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Career decision/Avoiding the pigeon hole

Postby tommyle » April 12th, 2017, 10:38 pm


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To those with experience in career do's & don'ts:

I'm the 1st & only packaging designer @ a family owned distribution company.
Been here 1 year, boss likes me so much they're renovating a new studio for me.
I think he assumes I'll stick around for 20 years, but I'm leaving in 2-3 years after my fiancée graduates here.

1) Should I tell him I'm not staying long term?
Could that jeopardize my job? Is it bad if he builds the studio and then I leave?

2) Ultimately I want to design products, not packaging.
Am I putting myself in a pigeon hole staying for another 2-3 years?
The projects here are not good btw, have managed adding portfolio pieces only by freelance..

Thanks for any advice :D

Re: Career decision/Avoiding the pigeon hole

Postby KenoLeon » April 13th, 2017, 12:12 am

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tommyle wrote:boss likes me so much they're renovating a new studio for me.


Not reading too much into the new studio they are building you, after all I think if you have a nice place to work you are more productive, so it is in your employers best interest, 2-3 years presents a decent ROI, (maybe it's tax deductible business expense) plus you are not taking it with you.

tommyle wrote:1) Should I tell him I'm not staying long term?


You can play it 2 ways as I see it, one keep mum and leave when you feel like it, and as long as you abide by your contract you are technically not doing anything wrong, if they really like you so much they'll be glad you leave to experience other things and probably leave the doors open for you to come back.

I also read that you genuinely think they are being nice to you, this is harder to gauge, in my experience some bosses I've had became friends, and as such I felt that their problems became mine, so in this sense I would inform them, hey bob it's so nice that you are thinking of building me a nice studio, but I think I will be leaving in a few years tops, so why don't we make sure it works for the next guy as well and you don't stress the business finances too much, it can obviously backfire if they are not really your friends.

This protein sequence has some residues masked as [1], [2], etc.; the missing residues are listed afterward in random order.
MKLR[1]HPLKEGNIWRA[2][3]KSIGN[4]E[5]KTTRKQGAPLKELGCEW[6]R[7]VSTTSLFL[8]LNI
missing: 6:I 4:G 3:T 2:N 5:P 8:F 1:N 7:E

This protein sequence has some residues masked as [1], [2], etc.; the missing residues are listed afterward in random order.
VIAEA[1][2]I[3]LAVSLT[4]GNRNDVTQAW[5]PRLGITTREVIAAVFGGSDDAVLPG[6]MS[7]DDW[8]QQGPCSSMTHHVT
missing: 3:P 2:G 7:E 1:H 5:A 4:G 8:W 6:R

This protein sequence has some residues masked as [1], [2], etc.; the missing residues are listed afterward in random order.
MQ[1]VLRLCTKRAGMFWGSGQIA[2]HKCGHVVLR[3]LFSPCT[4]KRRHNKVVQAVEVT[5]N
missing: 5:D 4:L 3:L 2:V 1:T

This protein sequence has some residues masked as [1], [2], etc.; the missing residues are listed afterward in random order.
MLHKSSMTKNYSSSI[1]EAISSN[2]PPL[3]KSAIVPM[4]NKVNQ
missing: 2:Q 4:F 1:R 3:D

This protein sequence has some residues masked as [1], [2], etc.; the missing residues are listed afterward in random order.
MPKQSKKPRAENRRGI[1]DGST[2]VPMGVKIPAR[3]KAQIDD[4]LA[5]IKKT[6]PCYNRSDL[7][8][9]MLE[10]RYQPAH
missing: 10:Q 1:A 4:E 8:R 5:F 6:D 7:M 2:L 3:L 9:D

Not sure about the second question, maybe others can chime in.

Best,
-K
Eugenio (Keno) Leon
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"Go where you are celebrated, not merely tolerated"

Re: Career decision/Avoiding the pigeon hole

Postby iab » April 13th, 2017, 7:29 am


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1. No. It is none of his business on how you live your life. He can fire you tomorrow. Giving him 2 weeks notice is more than enough.

2. Design is problem solving, packaging/product/UX/whatever. For me it's the core skill that matters. If your boss likes you so much, you should be able to interface with customers and make your job more than "just" packaging design.

Re: Career decision/Avoiding the pigeon hole

Postby skyarrow » April 13th, 2017, 9:45 am

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I think there are some sound perspectives being offered on this, but I'll add that the biggest thing to remember is that at the end of the day, you are your own business and as such, you need to make decisions from that perspective. I've worked at companies that I know had management that cared for its employees, but when times got back and the budget needed to be scaled back, made the business decision to lay people off. It wasn't personal, it was business. I'd wager the company you currently work for would do the same if it needed to.

Same should go for you - when the time comes, two weeks notice is a perfectly professional and reasonable amount of time to give. If it would make you feel better, when you submit your resignation, offer to stay a little longer in order to help facilitate the transition. If they accept that offer, great. If not, at least you tried.
"See, how it works is, the train leaves and not the station"

Re: Career decision/Avoiding the pigeon hole

Postby yo » April 13th, 2017, 4:40 pm

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iab wrote:1. No. It is none of his business on how you live your life. He can fire you tomorrow. Giving him 2 weeks notice is more than enough.

2. Design is problem solving, packaging/product/UX/whatever. For me it's the core skill that matters. If your boss likes you so much, you should be able to interface with customers and make your job more than "just" packaging design.


Great advice.

Re: Career decision/Avoiding the pigeon hole

Postby tommyle » April 14th, 2017, 8:44 am


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Thank you all for the help! Some really great points that clear up whats been on my mind.


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